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When It's Cold Out


(Aaron asks...)

How do I keep my plumbing in working order when the temperature is below freezing? If I put antifreeze in my septic tanks, fine, but what of my fresh water? When hooked up at a park site how do you keep the fresh water hose from bursting?


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Comments for When It's Cold Out

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Heat Tape, Insulation, and Duct Tape
by: Coleen, the RVing editor

I think you'd have better luck putting salt in your black and gray tanks, rather than antifreeze. You'd need a lot of RV antifreeze to keep a full tank from freezing.

You can get special heating pad blankets to put on your RV tanks. These are made specifically for this purpose.

If your tanks are enclosed in the underbelly of your rig, leaving a vent or door open into the underbelly from the living area will help.

Here's one way we've dealt with the freshwater hose in freezing weather: Wrap the hose in heat tape. Cover it with foam insulation. Wrap it with duct tape to keep it together.

You may find it easier to fill your fresh water tank periodically, rather than to have a hose running continuously.

For more ideas on RVing when it is cold out -- really cold out -- see our cold weather RVing section.

Water in Sub-freezing Temp's...
by: Anonymous

My trailer is 100' from water hookup. I taped a eave de-icing heat tape to the water hose (do not spiral it, lay it along the hose!)...covered that with split foam pipe insulation, then slid it all inside 3" flexible plastic drain tube, like used for downspout extension. Plug it into a Thermo-cube unit that turns it on as temp approaches freezing. Never had a freeze-up!

Using a Thermal Blanket and More Cold Weather RVing Tips
by: Anonymous

I worked in an environment that was 17 degrees below zero and 60 mile an hour winds at times. I did something that made that winter a breeze.

I got a roll of sidewalk insulation cover from a local builders supply. It is four feet wide and 50 feet long, for the one I used. It has five layers of bubble wrap and two tarps attached together. One tarp is silver and the other is black. Turn the black one out to absorb heat from the sun, and the silver side in to reflect your RV heat back in.

I placed it around the bottom of the motor home up to the three foot level, and cut access flaps out where I had places I needed to access. It had a one-foot fold that outward from the motor home, where I laid anything heavy I could find. In my work that means chains and rocks. When the snow came, it was kept out from under the motorhome.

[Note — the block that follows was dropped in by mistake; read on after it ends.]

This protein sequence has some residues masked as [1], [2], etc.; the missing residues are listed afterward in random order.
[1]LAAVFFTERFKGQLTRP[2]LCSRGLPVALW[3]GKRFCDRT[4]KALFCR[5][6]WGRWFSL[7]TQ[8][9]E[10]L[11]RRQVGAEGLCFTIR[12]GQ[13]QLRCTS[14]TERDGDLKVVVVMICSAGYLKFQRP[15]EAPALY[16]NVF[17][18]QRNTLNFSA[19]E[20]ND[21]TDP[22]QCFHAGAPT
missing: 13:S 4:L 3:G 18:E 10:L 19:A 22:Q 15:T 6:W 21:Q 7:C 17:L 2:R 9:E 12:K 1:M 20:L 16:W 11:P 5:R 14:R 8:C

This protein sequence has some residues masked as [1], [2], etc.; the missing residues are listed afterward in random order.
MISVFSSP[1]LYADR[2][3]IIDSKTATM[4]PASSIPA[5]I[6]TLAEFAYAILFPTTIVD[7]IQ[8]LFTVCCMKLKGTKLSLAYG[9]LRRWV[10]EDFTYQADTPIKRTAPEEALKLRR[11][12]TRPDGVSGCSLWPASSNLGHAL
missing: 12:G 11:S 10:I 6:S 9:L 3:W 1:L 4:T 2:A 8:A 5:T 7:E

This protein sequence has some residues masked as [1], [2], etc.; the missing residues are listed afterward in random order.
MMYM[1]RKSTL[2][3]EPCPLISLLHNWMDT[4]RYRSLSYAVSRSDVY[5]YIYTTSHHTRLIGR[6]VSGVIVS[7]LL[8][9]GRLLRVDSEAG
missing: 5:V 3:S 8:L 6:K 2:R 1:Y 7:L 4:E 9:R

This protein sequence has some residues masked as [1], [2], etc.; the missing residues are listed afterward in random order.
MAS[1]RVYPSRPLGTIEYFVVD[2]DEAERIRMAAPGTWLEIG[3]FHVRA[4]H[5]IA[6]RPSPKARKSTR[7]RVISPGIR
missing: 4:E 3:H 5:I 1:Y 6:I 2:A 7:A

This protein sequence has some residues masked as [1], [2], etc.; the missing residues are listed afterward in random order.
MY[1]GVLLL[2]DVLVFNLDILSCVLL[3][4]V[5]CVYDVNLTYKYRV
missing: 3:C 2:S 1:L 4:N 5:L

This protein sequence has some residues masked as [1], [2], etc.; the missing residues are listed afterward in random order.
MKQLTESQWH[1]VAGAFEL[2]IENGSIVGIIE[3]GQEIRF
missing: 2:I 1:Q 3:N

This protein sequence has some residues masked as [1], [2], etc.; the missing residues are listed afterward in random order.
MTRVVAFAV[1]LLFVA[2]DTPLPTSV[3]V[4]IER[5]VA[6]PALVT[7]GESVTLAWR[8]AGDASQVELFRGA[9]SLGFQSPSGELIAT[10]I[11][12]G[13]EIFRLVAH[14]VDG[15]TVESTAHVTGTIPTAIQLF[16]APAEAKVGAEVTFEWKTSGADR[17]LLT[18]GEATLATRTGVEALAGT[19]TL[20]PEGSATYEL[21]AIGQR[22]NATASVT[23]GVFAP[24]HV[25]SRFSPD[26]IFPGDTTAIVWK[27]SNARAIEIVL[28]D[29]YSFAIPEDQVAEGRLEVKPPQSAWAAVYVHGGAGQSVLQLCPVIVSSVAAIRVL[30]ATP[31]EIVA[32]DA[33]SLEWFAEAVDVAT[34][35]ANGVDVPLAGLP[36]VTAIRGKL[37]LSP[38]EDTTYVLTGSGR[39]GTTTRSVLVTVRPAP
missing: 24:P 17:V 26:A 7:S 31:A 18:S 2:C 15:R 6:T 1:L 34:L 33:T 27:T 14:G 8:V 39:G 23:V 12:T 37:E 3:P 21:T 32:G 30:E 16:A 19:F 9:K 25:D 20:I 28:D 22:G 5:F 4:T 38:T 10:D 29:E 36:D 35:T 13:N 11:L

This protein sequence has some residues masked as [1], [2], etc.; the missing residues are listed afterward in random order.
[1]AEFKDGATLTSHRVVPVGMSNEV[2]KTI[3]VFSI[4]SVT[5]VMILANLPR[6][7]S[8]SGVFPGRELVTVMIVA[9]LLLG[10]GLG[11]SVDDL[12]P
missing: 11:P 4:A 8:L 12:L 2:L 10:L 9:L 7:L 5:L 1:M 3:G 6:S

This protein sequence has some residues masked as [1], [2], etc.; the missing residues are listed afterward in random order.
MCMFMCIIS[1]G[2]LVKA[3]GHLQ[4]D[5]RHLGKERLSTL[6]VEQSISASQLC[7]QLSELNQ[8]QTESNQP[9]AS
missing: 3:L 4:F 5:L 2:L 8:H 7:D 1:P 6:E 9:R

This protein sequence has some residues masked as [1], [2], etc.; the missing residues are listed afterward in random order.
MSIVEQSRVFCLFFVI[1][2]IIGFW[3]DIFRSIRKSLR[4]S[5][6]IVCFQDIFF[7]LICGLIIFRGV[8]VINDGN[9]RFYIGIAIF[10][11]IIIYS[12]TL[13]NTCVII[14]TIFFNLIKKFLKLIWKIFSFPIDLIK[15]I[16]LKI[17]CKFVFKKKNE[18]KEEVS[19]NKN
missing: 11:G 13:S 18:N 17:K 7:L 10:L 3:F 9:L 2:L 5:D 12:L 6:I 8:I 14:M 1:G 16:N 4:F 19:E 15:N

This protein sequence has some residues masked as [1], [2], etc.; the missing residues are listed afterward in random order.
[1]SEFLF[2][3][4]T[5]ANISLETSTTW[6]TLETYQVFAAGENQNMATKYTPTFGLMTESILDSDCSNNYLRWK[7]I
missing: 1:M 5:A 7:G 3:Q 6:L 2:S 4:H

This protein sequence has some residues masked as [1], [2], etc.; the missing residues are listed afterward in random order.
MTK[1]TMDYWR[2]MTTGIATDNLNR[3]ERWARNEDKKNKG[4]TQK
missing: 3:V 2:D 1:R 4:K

The underside was kept just above freezing by a small electric fan heater. I never froze up.

Note, don't forget if you are in a class C to cover your engine compartment and hood to protect your engine from the extreme temps, and to keep blowing wind from packing snow in places where you will never get it out of when it is time to roll out.

If you place an extension on your exhaust so that it penetrates the thermal lining, you can start your engine on occasion and make the under coach temps rise quickly in case you start getting a frozen tank.

One more modification that is cheap. Place small 500-watt electric heaters in your storage areas and in the basement for those who have them. This will keep the cold from freezing all your supplies, and make it less likely that you will get a frozen water line that might burst when it thaws and spew water all over your RV, or worse, run all night flooding your floor and making a huge ice problem under your RV, not to mention the water bill.

The heat tape on the hose is a good idea inside of split insulation and a flexible outer hose. Don't forget to insulate well right where your water hooks up on your RV.

It really is not that much of a big deal.

Now for the severe winter, stuck in one place, there is one more thing you can do. I have the silver sided bubble wrap that you can get at your local home supply outlet and I have made a cover for the outside and inside of all unnecessary windows, and the roof. It is taped on with the silver colored metallic tape and peals away easily in the spring. You loose a tremendous amount of heat through the uninsulated windows and the roof vents. Once in place, put a dark colored tarp over the roof to protect the insulation bubble wrap and pick up extra heat from the sun.

Batten everything down well and you will have a happy and warm winter.

Regards,
Crickett Green

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